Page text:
I’m old enough to remember a time when a trinity of blonde teenybopper princesses dominated pop music–Britney Spears, Christina Aguilera, and Jessica Simpson (with youngin’ Mandy Moore keeping up the rear like Barbie’s kid sister Skipper.) These singers built on the Spice Girl legacy of coy sexual double entendres barely concealed in innocent pop melodies, discarding the Brits’ messages of sisterhood but retaining their cleavage. While it helped that Spears, Aguilera, and Simpson were conventionally pretty, it never seemed to matter what they wore. During the reign of the midriff, as long as pop singers showed an expanse of toned, tanned flesh below their belly buttons, they could cover the rest of their bodies with whatever they pleased. In terms of fashion, they got away with murder. One example stands in for many: Britney Spears attempted to ruin blue jeans for everyone by wearing a full-length denim gown with arm candy Justin Timberlake outfitted to match.
By the end of the last decade, the pop princesses were in retreat; their reputations sullied by vanity movie projects, emotional breakdowns, and failed marriages played out on reality TV. But pop music never stays away for long. The blondes were replaced by an entirely different kind of pop star who’s clothing was not incidental to her persona, but integral to it.
Early in her career, Lady Gaga constructed a persona out of wigs and sunglasses that kept her facial features almost secret. By the time she was ready to reveal her visage she was recognizable the world over for her style, a mélange of conceptual art, haute couture, and early-Madonna New Yorker. Katy Perry managed to finally distance herself from her doppelganger Zooey Deschanel by donning wigs in Marge Simpson blue, dresses that turned into Christmas trees or carousels, and a bra topped with ice cream and cherries. Nicki Minaj popularized a similarly drag queen-anime-warrior aesthetic. In a more subdued form Lana Del Rey, with her crowns of flowers and long red nails, has a style just as contrived. (Both Gaga and Del Rey started their careers with their birth names before ditching them for stage names, a change that may have encouraged a move to theatrical costumes.)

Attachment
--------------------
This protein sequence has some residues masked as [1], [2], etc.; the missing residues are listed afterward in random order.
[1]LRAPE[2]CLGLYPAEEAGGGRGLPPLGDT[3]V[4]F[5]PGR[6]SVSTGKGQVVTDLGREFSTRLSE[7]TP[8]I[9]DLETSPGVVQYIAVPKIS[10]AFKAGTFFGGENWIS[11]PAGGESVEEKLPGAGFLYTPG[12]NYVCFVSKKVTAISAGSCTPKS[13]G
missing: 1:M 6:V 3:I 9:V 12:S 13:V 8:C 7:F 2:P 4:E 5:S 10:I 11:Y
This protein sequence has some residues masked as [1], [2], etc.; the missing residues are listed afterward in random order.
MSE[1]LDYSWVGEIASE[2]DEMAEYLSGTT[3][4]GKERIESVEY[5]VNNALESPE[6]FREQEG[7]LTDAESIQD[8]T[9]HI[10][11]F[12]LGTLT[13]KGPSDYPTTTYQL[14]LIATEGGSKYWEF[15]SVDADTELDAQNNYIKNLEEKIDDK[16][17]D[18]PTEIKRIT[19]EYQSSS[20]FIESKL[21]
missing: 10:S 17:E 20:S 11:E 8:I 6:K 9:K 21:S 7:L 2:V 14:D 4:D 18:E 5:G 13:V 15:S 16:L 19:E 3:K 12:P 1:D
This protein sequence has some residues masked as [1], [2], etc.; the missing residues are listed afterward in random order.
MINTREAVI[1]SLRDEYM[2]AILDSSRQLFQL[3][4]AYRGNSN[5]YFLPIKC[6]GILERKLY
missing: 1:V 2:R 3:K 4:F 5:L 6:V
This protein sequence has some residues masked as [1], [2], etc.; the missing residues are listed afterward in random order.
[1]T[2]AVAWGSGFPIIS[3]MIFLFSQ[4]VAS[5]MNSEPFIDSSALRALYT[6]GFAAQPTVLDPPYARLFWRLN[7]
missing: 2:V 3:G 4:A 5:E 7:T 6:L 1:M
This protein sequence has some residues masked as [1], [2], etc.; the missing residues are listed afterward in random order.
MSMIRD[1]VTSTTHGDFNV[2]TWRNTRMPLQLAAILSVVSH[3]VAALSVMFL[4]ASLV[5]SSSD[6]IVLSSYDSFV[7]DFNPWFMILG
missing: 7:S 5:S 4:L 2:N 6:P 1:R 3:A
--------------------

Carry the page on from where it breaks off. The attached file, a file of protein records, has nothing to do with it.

Just consider how Beyonce Knowles’s style has evolved since she escaped Tina Knowles’s matchy-matchy costumes for Destiny’s Child. Beyonce’s clothes have become more outlandish as her private life (wife, mother, Instagram-devotee) has become more traditional. From Beyonce’s thighs to Katy Perry’s cleavage, these pop stars aren’t above using their bodies to get attention, but by pushing the boundaries of fashion they encouraged their fans to similarly experiment with style. I know the fashion designers of tomorrow have posters of these divas on their walls.
So I couldn’t help but feel depressed about Katy Perry’s first ever cover for Vogue. Perry looks beautiful and the photographs by Annie Leibovitz (does the woman never sleep?) are romantic and cinematic. As Charlotte Cowles points out, the cover bares a striking resemblance to Anne Hathaway’s cover from last winter. There’s a red flower motif and I’m pretty sure Perry’s wearing a different version of the floral Valentino dress Adele wore to the Grammys. But it’s not so much the déjÃ vu that bothers me as the sense Vogue could have done something more interesting with Perry. My favourite Vogue photo spreads elevate their subjects to dream-like fantasy. It’s disappointing to see the stylists water down the star’s flamboyant stage style.